Deterring Illegal Entry: Migrant Sanctions and Recidivism in Border Apprehensions

33 Pages Posted: 1 Oct 2018

See all articles by Samuel Bazzi

Samuel Bazzi

Boston University - Department of Economics

Sarah Burns

Institute for Defense Analyses

Gordon H. Hanson

University of California, San Diego (UCSD) - Graduate School of International Relations and Pacific Studies (IRPS); National Bureau of Economic Research (NBER)

Bryan Roberts

BearingPoint

John Whitley

Bank of England

Date Written: September 2018

Abstract

Over 2008 to 2012, the U.S. Border Patrol enacted new sanctions on migrants apprehended attempting to enter the U.S. illegally. Using administrative records on apprehensions of Mexican nationals that include fingerprint-based IDs and other details, we detect if an apprehended migrant is subject to penalties and if he is later re-apprehended. Exploiting plausibly random variation in the roll-out of sanctions, we estimate econometrically that exposure to penalties reduced the 18-month re-apprehension rate for males by 4.6 to 6.1 percentage points off of a baseline rate of 24.2%. These magnitudes imply that sanctions can account for 28 to 44 percent of the observed decline in recidivism in apprehensions. Further results suggest that the drop in recidivism was associated with a reduction in attempted illegal entry.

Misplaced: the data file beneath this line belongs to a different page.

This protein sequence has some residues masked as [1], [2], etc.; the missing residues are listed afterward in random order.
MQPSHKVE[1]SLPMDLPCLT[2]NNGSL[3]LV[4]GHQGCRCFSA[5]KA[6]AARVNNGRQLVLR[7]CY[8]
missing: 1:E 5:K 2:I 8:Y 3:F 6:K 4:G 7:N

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Suggested Citation

Bazzi, Samuel and Burns, Sarah and Hanson, Gordon H. and Roberts, Bryan Wilson and Whitley, John, Deterring Illegal Entry: Migrant Sanctions and Recidivism in Border Apprehensions (September 2018). NBER Working Paper No. w25100. Available at SSRN: https://ssrn.com/abstract=3258197

Samuel Bazzi (Contact Author)

Boston University - Department of Economics ( email )

270 Bay State Road
Boston, MA 02215
United States

Sarah Burns

Institute for Defense Analyses ( email )

4850 Mark Center Dr
Alexandria, VA 22311
United States

Gordon H. Hanson

University of California, San Diego (UCSD) - Graduate School of International Relations and Pacific Studies (IRPS) ( email )

9500 Gilman Drive
La Jolla, CA 92093-0519
United States

National Bureau of Economic Research (NBER)

1050 Massachusetts Avenue
Cambridge, MA 02138
United States

Bryan Wilson Roberts

BearingPoint ( email )

1676 International Drive
McLean, VA 22102
United States

John Whitley

Bank of England ( email )

Threadneedle Street
London, EC2R 8AH
United Kingdom

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